Why isn't anybody covering me?
Nov 14, 2017 | 534 views | 0 0 comments | 13 13 recommendations | email to a friend | print
Community journalism has been front and center lately with news of the collapse of the website DNAinfo and Gothamist, shuttered by a fickle publisher with an eye on the bottom line.

Picking up the thread but missing the point was Councilman Rory Lancman of Queens, who wrote an op-ed for the Daily News that local journalism should be funded by some other means than the current capitalist market place, suggesting that city government take over the responsibility of supporting local news organizations.

Lancman argues that what was once a fertile crop of local analytical community coverage by the city's daily newspapers has been degraded to a rundown of local politics with a decidedly City Hall narrative.

What about us? Does Lancman thinks the 50 or so community-based weekly and ethnic newspapers like ours don't exist anymore?

Lancman supports his argument with the fact that New York City used to own and fully fund WNYC until the Giuliani administration. Lancman argues that support never compromised that outlet's fierce independent reporting, so why can’t the city get back in the business of funding journalism?

Does Lancman think that just because the web-only DNAinfo and Gothamist sites, the newer forms of community journalism, went out of business last week that there is still no on-the-street, beat reporting going on across the five boroughs?

But hey, we like Lancman's idea, why not fund community journalism with your taxpayer dollars? (Not that we've ever asked for a handout.)

Maybe we can take some of the money that Lancman and the other 50 or so council members spend on crafting and sending press releases to our inbox with their City Hall-based narratives.

Roll call

Conspicuously absent from last week's Community Board 5 meeting was Councilwoman Liz Crowley.

Community Board 5 meetings are typically a who’s-who of legislators and their representatives, not just at the very local level but from across the city, concerned residents and community journalists covering the district's news.

The meeting last Wednesday was attended by nearly every politician imaginable; even a representative of the wife of the mayor was there to speak. Crowley has sent a representative to every meeting for eight years.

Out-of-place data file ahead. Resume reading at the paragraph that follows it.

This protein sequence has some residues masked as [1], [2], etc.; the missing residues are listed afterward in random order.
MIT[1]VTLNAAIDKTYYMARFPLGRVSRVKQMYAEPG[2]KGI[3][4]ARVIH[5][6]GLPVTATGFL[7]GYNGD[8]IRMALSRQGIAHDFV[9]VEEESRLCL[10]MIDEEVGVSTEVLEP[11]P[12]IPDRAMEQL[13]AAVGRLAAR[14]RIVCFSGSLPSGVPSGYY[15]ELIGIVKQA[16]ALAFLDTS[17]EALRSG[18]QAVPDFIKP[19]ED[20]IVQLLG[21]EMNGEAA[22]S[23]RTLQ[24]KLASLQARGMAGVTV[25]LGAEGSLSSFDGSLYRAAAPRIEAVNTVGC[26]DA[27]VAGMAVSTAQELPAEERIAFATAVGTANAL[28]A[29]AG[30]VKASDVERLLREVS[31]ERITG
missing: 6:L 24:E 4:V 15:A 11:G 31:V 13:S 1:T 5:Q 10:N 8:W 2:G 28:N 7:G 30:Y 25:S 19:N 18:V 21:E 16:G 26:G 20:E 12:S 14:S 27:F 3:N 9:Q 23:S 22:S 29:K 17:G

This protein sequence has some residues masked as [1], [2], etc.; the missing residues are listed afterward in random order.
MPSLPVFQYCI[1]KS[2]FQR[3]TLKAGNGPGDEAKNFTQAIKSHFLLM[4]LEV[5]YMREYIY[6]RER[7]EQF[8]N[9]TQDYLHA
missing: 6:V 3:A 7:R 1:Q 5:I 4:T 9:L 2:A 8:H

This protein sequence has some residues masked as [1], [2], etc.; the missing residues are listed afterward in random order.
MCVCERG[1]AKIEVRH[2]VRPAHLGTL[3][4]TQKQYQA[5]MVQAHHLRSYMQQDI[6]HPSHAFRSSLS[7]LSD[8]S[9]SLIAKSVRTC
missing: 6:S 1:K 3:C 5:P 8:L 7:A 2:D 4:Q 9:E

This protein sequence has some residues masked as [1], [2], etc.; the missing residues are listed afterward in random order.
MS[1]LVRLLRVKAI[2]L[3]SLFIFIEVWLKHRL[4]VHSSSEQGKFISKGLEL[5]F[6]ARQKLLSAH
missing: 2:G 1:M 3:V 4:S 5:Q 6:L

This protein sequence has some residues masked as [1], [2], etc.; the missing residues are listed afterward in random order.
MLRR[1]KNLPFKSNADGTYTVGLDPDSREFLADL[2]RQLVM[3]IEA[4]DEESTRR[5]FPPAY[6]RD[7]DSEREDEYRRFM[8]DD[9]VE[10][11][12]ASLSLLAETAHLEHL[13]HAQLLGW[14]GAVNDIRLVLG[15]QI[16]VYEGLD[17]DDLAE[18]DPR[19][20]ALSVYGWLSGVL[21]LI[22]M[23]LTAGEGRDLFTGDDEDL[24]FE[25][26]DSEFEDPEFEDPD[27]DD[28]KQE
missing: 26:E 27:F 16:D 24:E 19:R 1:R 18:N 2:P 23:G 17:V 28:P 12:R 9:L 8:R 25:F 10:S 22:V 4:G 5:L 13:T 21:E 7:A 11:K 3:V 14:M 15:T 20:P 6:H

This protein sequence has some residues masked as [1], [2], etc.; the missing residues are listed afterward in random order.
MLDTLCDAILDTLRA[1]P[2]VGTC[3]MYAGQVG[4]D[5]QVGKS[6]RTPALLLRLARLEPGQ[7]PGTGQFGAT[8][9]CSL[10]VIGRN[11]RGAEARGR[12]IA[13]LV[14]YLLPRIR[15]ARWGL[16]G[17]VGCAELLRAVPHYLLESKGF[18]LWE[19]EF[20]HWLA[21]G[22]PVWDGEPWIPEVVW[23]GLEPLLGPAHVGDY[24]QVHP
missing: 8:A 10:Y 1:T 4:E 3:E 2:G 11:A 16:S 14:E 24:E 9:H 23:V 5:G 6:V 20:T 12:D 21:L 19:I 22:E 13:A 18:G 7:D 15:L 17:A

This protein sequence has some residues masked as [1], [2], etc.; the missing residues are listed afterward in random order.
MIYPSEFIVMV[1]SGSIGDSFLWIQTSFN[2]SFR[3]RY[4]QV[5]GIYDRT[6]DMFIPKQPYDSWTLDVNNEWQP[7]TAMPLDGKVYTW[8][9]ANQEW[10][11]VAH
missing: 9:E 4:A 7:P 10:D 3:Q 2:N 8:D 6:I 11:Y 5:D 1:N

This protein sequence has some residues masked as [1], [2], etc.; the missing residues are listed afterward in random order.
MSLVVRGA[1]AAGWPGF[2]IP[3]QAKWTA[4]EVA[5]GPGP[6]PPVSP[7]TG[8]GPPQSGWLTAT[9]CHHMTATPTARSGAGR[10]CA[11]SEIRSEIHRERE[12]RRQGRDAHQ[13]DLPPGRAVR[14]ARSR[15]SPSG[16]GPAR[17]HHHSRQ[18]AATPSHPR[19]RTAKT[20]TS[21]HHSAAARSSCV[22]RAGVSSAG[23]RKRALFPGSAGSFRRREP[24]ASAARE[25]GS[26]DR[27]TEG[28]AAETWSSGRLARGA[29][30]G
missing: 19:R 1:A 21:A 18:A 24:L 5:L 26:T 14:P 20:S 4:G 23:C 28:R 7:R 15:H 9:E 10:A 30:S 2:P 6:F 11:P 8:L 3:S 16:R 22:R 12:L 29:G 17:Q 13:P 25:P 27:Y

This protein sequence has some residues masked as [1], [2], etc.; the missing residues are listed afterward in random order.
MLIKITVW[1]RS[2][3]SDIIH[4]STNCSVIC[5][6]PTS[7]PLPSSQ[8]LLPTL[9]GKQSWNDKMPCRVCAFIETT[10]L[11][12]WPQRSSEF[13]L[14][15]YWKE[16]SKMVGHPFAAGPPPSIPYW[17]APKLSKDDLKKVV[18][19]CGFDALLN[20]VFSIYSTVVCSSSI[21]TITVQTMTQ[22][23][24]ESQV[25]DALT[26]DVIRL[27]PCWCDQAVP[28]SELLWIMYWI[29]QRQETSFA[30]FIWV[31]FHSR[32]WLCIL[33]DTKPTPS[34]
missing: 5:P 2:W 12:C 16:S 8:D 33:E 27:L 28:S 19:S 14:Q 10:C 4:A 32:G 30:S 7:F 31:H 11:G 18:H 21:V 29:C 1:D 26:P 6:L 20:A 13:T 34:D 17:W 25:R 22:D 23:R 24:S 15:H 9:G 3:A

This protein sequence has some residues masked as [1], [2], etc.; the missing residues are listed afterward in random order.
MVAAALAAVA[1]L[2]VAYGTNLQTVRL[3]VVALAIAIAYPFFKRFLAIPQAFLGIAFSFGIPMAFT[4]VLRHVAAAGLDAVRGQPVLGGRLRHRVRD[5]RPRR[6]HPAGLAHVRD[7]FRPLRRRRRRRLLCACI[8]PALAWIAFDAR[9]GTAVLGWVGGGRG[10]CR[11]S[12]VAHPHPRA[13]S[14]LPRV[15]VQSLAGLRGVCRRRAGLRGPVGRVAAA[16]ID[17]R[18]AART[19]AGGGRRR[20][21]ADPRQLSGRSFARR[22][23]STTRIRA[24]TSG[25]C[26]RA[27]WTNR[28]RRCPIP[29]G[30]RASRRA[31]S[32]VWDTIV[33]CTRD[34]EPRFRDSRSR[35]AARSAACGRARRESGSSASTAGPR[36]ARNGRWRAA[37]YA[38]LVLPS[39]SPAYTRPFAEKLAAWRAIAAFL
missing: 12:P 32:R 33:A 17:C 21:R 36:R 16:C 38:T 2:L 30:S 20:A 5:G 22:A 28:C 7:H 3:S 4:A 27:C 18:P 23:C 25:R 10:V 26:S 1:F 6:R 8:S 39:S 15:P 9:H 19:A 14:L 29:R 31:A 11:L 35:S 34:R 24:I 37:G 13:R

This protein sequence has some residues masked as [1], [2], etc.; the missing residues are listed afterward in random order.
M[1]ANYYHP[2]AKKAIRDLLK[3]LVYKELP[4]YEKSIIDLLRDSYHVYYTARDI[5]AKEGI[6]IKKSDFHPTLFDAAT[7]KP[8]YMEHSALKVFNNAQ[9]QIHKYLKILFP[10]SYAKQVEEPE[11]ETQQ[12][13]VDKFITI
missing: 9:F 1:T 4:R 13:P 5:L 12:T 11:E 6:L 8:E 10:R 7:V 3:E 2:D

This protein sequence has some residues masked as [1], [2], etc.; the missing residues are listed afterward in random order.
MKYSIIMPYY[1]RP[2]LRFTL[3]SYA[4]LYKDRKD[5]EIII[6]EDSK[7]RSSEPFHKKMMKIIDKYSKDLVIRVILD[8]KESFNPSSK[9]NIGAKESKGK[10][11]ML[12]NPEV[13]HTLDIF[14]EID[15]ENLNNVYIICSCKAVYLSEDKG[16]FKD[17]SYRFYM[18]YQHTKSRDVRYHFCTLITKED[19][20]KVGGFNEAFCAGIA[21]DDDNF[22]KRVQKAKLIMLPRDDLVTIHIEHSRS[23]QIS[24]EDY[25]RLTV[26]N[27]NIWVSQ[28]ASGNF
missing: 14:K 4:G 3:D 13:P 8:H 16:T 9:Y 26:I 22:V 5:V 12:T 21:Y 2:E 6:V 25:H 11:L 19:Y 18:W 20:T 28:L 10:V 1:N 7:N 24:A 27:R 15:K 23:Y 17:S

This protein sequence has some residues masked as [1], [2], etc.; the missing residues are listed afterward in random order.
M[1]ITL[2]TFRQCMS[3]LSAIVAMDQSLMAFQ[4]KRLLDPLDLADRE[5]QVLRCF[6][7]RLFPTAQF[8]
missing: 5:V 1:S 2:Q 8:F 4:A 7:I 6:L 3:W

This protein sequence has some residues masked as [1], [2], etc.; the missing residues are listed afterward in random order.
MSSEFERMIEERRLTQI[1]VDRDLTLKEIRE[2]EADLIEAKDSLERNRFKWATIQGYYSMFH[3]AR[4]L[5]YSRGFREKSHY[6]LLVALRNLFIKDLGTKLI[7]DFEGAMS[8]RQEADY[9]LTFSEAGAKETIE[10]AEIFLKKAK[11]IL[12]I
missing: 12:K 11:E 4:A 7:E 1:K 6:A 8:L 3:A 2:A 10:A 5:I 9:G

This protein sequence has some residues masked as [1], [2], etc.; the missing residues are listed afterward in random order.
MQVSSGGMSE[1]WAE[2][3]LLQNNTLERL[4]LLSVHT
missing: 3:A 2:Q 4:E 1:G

Of course, many couldn't help but speculate that her absence had something (everything?) to do with her recent apparent defeat in her re-election bid at the hands of Bob Holden.

But the results the day after Election Day – the date of the meeting - had her less than 200 votes down to Holden with hundreds of absentee ballots left to count. Plus, she still technically has a couple of months left on the job, loss or no loss.

Although, given the fact that Bob Holden is also a member of Community Board 5, perhaps Crowley was just taking the high road and refusing to disrupt the meeting by attending, and not just smarting over her loss.

We'll give her the benefit of the doubt.

Dem in disguise

Speaking of Holden...the day after the election, we heard some analysis of the results of local races on WNYC (see above) that tried to equate Holden's apparent victory with a seismic power shift in the City Council, as the Republicans gained a seat.

Even if the “Republican” Holden holds on to his slim lead, the number of GOP members in the City Council will rise from three to four out of 51 seats. They are hardly closing in on a majority there.

But given that Holden ran on the Republican line as a matter of expediency rather than ideology – he openly discusses voting for Bernie Sanders and sent a letter to voters before the Democratic Primary, in which he also ran, professing his lifelong devotion to Democratic Party ideals – it's hardly a win for Queens County Republicans or city Republicans as a whole.

As a matter of fact, it shows just how far the Queens County Republican Party has fallen. A party that in the past could find, run and elect its own candidates, from the city to the federal level, now has to comb the defeated pile of the Democratic Primary for someone to take its line on the ballot.
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